Reduce, Reuse, Recycle in the Arctic Ocean With the Power of Microbes

Zäncker, B; Stern, RF; Price, EL; Cunliffe, M. 2020 Reduce, Reuse, Recycle in the Arctic Ocean With the Power of Microbes. Frontiers for Young Minds, 8 (90). https://doi.org/10.3389/frym.2020.00090

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Abstract/Summary

Did you know that microbes, too small for the human eye to see, far outnumber and outweigh all animals? Microbes that live in the Arctic carry out a surprising variety of roles recycling food. Despite the cold temperatures, Arctic waters are nutrient rich, which allows a type of microbe called single-celled algae to grow in huge numbers. Only cold-adapted microbes can survive though in waters that sometimes reach temperatures even below freezing! Microscopic algae use carbon dioxide (CO2) and the sun’s energy to grow, helping to reduce levels of CO2 in the atmosphere. Microscopic animals called zooplankton eat smaller microbes. All microbes excrete waste and eventually die. The resulting products are not wasted, though. Other microbes called bacteria and fungi are expert recyclers and break down the dead organisms to more basic forms of chemical energy that are reused by single-celled algae and other microbes.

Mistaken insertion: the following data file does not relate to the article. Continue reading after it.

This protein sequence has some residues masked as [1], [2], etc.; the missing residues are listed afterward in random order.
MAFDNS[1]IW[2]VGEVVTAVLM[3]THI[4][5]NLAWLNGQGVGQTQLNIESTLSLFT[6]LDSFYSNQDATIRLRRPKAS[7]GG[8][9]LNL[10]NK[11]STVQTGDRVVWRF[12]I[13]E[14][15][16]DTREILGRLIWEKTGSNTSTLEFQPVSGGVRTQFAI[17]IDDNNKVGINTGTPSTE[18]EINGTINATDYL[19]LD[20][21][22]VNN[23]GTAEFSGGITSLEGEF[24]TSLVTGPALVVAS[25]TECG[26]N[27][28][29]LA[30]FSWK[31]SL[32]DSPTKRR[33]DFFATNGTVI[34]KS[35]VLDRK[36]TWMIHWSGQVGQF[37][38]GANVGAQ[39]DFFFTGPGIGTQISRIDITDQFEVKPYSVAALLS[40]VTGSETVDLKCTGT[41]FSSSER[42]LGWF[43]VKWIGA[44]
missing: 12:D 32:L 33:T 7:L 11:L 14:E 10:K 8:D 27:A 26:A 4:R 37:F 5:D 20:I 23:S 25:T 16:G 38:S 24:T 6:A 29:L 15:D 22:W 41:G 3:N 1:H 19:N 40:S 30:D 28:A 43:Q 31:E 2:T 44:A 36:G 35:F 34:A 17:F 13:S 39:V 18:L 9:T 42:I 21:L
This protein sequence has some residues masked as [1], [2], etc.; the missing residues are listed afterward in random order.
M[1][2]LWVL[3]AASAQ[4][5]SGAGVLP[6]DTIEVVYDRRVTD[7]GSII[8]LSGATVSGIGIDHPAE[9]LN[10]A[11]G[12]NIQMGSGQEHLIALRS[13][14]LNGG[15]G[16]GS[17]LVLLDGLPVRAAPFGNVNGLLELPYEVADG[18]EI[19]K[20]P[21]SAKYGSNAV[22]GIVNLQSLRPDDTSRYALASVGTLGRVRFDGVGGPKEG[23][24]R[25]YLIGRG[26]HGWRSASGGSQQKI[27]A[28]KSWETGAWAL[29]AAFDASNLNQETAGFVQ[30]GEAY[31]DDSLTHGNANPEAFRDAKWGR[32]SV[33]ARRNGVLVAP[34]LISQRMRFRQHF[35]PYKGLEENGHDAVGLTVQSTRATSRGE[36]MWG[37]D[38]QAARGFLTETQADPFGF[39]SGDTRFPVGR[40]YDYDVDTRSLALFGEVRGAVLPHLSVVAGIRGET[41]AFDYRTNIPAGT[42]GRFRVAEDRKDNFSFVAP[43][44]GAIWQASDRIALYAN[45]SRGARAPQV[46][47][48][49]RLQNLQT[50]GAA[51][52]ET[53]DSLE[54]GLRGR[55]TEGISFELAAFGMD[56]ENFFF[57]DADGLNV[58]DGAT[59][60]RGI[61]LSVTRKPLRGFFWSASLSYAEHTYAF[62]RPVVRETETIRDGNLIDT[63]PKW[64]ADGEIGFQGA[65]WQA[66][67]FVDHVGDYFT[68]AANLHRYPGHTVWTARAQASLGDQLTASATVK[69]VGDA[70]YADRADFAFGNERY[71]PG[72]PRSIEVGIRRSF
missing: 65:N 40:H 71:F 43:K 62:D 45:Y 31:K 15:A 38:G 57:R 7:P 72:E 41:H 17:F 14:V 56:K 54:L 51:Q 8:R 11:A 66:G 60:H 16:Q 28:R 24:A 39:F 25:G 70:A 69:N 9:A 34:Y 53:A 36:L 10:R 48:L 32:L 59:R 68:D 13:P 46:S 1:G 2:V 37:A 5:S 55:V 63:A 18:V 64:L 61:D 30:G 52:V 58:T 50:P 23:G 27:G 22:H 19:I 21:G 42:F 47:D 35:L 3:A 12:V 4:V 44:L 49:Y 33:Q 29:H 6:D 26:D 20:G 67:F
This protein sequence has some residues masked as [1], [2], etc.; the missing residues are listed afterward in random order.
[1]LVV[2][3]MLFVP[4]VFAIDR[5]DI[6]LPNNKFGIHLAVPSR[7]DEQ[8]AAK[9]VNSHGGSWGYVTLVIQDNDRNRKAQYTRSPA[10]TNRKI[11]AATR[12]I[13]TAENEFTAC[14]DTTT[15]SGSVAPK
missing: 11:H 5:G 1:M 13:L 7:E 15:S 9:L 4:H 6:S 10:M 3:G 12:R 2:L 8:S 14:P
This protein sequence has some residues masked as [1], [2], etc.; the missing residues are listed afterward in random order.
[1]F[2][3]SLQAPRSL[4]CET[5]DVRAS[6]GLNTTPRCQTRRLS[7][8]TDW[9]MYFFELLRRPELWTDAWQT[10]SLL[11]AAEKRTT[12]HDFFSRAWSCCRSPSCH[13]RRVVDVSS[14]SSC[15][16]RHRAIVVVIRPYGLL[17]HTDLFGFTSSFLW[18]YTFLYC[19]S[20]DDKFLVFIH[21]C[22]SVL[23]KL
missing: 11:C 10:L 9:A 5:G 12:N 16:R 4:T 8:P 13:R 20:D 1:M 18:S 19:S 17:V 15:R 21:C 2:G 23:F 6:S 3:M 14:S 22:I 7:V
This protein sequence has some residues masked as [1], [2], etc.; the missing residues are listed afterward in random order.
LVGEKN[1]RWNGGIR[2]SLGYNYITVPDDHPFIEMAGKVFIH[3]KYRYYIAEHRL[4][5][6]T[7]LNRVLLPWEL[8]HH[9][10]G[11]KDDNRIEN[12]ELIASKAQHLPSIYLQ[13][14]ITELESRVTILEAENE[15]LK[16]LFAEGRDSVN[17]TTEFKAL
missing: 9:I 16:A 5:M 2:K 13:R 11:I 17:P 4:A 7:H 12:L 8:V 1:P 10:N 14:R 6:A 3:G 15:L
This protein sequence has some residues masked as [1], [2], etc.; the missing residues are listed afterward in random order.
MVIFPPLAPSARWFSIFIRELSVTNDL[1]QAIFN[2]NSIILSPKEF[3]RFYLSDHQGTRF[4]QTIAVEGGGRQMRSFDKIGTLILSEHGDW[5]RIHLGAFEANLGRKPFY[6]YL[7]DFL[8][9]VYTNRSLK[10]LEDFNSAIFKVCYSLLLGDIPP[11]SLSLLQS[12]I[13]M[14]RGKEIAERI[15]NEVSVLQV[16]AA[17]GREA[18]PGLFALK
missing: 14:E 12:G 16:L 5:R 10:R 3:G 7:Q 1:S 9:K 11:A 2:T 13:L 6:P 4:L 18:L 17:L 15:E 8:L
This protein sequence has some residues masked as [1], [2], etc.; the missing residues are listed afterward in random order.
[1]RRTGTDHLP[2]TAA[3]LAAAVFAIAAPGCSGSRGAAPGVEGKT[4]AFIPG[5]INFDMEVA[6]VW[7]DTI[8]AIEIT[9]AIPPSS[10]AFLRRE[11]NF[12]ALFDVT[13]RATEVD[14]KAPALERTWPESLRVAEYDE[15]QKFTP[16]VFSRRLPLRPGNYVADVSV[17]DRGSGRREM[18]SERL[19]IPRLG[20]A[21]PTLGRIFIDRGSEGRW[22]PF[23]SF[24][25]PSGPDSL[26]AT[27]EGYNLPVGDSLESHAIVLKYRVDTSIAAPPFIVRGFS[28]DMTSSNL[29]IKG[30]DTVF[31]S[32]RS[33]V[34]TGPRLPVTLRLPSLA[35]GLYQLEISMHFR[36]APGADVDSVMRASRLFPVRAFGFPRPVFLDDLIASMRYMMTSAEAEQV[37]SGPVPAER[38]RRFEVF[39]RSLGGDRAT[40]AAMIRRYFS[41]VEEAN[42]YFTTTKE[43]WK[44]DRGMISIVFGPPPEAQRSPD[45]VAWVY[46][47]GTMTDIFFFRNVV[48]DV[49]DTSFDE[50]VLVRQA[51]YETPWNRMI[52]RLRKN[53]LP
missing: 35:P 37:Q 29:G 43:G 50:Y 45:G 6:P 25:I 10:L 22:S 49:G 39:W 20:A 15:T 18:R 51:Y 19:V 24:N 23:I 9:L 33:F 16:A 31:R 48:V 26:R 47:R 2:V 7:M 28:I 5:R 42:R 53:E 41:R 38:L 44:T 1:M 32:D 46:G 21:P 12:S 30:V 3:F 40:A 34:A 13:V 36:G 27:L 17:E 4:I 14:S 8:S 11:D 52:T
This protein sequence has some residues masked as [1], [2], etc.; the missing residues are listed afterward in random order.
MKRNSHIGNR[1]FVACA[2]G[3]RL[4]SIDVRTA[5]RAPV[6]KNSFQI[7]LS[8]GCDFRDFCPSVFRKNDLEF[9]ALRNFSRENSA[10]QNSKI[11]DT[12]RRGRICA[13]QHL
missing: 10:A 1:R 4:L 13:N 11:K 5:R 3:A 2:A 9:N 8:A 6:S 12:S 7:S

Item Type: Publication - Article
Subjects: Marine Sciences
Divisions: Marine Biological Association of the UK > Knowledge Exchange > Education
Depositing User: Emily Smart
Date made live: 28 Sep 2021 14:34
Last Modified: 28 Sep 2021 14:34
URI: http://plymsea.ac.uk/id/eprint/9378

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